I started writing this post a while ago, teased that it was coming and had yet to write it until now. With setting up a new website, much of my time was taken up with moving content and waiting for my domain to move to a new host. Shew! Sorry for the delay.
So here I was, attempting to explain empathy to a group of women when I was struck with a statement, "I agree with that as a Yes and No because you cannot know exactly what someone is going through if you have never been there." This individual went on to explain that how can someone know what it is like losing a baby to miscarriage if they have never gone through the situation themselves? They cannot really empathize with that person. I was a little heart broken that my idea of empathy was not as easily grasped as I had hoped, but I do like the idea of giving up, so here is this post.
Imagine with me, if you will, you have a dear friend that has lost a child. It could be from a car accident or a long-time illness, the situation does not matter. Your friend is devastated, heartbroken, questioning in God on a minute by minute basis and you are fortunate enough to go home, after visiting with your friend, and hold your children tight. You can smell them, you are able to feel their skin next to yours, you are able to accept their kisses and tuck them into bed. You have no idea what it is like to lose a child, you have yours. So here is where empathy rules over the act of sympathy. Imagine further, taking your heart out and placing it into that dear friend of yours. You may not know exactly what your friend is going through, the planning of a funeral, the loss, the tears at the tiniest of memories of their child, but you can imagine their pain. You can put yourself in their shoes. You can imagine so intensely that you begin to feel the pain that your friend is feeling. This is empathy. Empathy is putting yourself in someone else’s shoes even if you have no idea what they are exactly going through. You then understand that mere words cannot put back together the broken pieces. No, “it will get better with time” or “imagine them in God’s arms” because you know that comfort is merely an illusion. Instead you stay next to someone and allow them to cry, to be angry, to shout, to pray, to fall apart and you offer a warm embrace when they need it.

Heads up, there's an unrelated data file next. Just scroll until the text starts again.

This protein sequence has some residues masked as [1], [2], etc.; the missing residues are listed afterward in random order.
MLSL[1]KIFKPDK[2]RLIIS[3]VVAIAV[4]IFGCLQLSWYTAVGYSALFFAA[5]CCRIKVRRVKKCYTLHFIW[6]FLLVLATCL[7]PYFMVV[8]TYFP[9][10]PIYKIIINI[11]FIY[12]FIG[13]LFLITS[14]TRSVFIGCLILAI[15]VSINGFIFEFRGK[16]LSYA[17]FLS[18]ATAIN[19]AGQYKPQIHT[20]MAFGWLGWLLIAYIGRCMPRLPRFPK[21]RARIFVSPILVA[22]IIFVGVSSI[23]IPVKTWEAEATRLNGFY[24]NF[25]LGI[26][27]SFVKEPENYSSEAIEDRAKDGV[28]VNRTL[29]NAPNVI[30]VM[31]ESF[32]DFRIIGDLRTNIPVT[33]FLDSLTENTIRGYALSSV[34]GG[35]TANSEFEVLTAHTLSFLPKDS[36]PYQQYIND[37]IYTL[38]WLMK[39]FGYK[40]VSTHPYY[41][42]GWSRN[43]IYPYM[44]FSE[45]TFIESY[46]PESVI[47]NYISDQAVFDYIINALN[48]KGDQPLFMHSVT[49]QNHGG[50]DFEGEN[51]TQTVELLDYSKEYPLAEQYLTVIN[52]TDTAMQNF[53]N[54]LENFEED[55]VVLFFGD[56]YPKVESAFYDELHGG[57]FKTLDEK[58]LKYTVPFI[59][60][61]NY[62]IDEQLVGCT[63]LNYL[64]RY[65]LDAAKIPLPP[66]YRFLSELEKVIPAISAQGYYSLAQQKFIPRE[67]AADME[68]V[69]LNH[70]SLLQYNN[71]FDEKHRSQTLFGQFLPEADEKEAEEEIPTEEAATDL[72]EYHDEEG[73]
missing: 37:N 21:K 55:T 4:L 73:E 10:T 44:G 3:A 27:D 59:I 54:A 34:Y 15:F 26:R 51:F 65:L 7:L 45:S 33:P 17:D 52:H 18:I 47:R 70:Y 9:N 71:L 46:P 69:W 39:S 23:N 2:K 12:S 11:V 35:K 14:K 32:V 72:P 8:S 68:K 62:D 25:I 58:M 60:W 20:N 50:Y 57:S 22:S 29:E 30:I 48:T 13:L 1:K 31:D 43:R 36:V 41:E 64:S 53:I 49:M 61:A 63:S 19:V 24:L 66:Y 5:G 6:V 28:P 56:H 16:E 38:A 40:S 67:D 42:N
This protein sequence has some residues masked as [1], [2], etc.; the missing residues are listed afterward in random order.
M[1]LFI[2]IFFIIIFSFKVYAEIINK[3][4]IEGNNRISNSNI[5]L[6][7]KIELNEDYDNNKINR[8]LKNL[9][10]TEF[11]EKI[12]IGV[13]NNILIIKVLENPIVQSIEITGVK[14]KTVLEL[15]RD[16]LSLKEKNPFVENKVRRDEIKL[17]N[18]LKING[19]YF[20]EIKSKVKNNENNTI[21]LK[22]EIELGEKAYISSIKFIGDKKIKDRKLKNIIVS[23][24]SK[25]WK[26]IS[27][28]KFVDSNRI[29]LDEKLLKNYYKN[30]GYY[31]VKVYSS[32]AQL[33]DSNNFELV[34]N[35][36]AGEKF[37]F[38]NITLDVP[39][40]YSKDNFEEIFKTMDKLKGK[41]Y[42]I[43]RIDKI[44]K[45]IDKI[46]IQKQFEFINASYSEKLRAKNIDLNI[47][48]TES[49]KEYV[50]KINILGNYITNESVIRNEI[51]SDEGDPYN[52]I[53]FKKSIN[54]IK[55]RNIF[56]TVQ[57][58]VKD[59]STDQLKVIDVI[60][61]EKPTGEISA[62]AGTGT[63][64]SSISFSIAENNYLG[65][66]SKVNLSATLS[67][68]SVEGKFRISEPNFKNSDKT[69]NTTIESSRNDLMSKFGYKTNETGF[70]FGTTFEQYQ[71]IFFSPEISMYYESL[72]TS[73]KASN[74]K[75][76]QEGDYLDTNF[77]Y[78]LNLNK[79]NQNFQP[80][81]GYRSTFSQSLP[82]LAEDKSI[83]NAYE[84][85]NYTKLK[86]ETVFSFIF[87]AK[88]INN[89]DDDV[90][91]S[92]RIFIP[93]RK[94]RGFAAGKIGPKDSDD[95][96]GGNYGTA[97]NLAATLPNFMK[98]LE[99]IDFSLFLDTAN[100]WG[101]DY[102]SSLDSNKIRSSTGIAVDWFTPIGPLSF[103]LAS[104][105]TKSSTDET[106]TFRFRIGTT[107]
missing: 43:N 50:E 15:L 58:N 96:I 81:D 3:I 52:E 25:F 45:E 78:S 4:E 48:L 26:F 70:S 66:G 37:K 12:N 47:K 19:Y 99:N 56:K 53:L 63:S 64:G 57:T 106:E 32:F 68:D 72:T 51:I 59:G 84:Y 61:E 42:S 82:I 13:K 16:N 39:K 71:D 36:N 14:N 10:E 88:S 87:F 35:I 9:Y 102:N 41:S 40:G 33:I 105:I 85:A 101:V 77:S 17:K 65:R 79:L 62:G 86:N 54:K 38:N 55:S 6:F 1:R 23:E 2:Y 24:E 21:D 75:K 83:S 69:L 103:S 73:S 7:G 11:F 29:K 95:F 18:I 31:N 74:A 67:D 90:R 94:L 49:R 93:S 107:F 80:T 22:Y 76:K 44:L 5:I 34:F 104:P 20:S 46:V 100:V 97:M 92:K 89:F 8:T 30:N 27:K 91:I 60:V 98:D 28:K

Back to the comment from the young woman above, I have been blessed with four beautiful children. I have never been pregnant and lost a baby as all mine were born happy and healthy, yet I have the capacity to put myself into the shoes of a woman who has miscarried. I kiss my beautiful babies (even as teenagers now) and feel how blessed I am and can imagine how empty life would be if there were not around. As a mother, I can take my life experiences and imagine the inverse of my blessings in order to help someone through their pain. Now, I am not knocking the immense importance of shared experiences. I have mentioned numerous times how humans were created for relationships to share our happiness as well as sorrow with others and to be a helping hand to someone who is struggling.
Empathy is being able to put yourself into someone else’s shoes, to “share someone else’s feelings” while sympathy is feelings of “pity and sorry for someone else’s misfortune”.
For a great illustration, please watch Brene Brown explain empathy in her short video on YouTube. I was shown this is my Adolescent Psychology class and have used it with my children to explain the difference between sympathy and empathy.
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